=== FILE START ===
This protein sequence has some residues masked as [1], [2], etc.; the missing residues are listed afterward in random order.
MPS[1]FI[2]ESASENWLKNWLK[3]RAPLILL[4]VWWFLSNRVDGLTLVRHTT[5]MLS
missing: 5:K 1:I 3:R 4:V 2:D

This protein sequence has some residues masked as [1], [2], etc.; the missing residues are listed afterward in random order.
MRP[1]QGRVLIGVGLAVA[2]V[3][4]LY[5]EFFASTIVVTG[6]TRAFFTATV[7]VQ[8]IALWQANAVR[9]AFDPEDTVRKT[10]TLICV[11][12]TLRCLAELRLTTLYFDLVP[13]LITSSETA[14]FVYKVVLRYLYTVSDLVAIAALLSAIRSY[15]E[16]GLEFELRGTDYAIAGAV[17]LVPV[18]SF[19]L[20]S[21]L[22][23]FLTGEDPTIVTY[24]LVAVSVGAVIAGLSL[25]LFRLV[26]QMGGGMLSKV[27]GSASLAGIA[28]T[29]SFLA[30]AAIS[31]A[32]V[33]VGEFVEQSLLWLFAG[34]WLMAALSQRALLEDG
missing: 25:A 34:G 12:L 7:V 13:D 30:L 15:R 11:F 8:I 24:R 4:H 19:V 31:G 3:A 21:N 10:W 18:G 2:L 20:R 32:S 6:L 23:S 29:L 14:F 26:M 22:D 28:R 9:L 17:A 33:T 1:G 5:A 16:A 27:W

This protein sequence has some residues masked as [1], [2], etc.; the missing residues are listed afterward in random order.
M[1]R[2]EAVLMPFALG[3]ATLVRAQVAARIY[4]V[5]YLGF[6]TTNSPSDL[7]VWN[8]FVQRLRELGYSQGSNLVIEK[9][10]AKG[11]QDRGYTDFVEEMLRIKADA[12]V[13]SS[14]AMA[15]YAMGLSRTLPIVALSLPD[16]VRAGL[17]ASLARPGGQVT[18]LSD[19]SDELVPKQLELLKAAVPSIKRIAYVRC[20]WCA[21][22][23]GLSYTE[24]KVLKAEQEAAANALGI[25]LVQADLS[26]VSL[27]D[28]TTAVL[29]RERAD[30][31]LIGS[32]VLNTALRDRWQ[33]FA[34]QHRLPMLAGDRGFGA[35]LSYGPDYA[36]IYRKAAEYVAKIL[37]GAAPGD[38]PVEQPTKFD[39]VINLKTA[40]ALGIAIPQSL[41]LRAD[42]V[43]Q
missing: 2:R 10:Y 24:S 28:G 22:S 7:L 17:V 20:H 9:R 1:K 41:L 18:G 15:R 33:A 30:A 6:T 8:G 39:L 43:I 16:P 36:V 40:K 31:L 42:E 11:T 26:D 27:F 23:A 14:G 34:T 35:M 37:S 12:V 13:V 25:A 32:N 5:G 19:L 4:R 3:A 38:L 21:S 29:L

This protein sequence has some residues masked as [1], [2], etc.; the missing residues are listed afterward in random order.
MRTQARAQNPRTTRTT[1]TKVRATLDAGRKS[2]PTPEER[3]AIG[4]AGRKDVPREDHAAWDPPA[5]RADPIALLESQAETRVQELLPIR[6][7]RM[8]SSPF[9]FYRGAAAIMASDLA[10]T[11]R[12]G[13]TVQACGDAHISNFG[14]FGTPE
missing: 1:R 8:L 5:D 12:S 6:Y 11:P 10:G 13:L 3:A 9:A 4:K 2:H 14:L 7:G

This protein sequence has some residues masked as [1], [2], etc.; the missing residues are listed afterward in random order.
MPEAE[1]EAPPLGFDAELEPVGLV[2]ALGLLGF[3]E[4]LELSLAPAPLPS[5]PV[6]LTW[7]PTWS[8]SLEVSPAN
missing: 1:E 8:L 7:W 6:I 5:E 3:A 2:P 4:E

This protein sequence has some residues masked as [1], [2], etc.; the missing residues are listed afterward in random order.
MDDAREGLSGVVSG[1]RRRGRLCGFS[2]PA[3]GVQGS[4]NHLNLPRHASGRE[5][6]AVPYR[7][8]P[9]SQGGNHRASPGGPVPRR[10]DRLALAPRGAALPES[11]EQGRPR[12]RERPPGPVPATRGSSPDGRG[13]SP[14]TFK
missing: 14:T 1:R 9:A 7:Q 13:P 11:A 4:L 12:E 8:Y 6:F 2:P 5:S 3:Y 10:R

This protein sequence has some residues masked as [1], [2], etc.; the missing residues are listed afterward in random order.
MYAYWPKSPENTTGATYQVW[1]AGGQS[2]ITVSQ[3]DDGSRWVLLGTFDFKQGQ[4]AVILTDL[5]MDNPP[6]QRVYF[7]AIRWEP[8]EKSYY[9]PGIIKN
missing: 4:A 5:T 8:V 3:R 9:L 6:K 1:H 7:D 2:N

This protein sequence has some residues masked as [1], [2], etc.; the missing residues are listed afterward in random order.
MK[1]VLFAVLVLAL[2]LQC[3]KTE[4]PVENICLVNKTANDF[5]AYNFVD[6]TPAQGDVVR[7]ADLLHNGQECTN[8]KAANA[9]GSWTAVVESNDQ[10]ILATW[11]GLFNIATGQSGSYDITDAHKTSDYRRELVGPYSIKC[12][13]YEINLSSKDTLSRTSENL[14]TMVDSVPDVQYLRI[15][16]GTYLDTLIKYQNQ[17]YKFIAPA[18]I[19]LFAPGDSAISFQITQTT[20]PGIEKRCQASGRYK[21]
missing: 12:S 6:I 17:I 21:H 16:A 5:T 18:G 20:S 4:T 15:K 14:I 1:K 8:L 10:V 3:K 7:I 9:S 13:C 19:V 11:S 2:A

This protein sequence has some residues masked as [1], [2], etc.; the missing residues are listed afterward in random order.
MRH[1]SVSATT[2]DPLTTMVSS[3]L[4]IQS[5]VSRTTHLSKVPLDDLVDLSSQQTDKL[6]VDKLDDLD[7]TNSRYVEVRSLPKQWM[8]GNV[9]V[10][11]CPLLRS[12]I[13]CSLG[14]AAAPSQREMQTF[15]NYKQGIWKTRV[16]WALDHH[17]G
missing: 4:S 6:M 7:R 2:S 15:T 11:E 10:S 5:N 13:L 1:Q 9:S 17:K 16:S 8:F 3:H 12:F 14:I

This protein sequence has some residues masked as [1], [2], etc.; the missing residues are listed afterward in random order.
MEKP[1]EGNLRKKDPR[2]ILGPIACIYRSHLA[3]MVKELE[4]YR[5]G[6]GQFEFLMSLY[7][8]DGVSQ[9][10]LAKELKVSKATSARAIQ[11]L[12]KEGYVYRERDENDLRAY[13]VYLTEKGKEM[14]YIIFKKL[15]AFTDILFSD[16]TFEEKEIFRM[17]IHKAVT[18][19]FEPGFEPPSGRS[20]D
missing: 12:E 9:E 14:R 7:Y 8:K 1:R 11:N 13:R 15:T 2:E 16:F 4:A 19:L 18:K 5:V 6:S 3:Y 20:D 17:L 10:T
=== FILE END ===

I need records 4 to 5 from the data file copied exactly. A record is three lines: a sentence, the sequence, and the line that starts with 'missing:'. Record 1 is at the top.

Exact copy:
This protein sequence has some residues masked as [1], [2], etc.; the missing residues are listed afterward in random order.
MRTQARAQNPRTTRTT[1]TKVRATLDAGRKS[2]PTPEER[3]AIG[4]AGRKDVPREDHAAWDPPA[5]RADPIALLESQAETRVQELLPIR[6][7]RM[8]SSPF[9]FYRGAAAIMASDLA[10]T[11]R[12]G[13]TVQACGDAHISNFG[14]FGTPE
missing: 1:R 8:L 5:D 12:S 6:Y 11:P 10:G 13:L 3:A 9:A 4:K 2:H 14:L 7:G

This protein sequence has some residues masked as [1], [2], etc.; the missing residues are listed afterward in random order.
MPEAE[1]EAPPLGFDAELEPVGLV[2]ALGLLGF[3]E[4]LELSLAPAPLPS[5]PV[6]LTW[7]PTWS[8]SLEVSPAN
missing: 1:E 8:L 7:W 6:I 5:E 3:A 2:P 4:E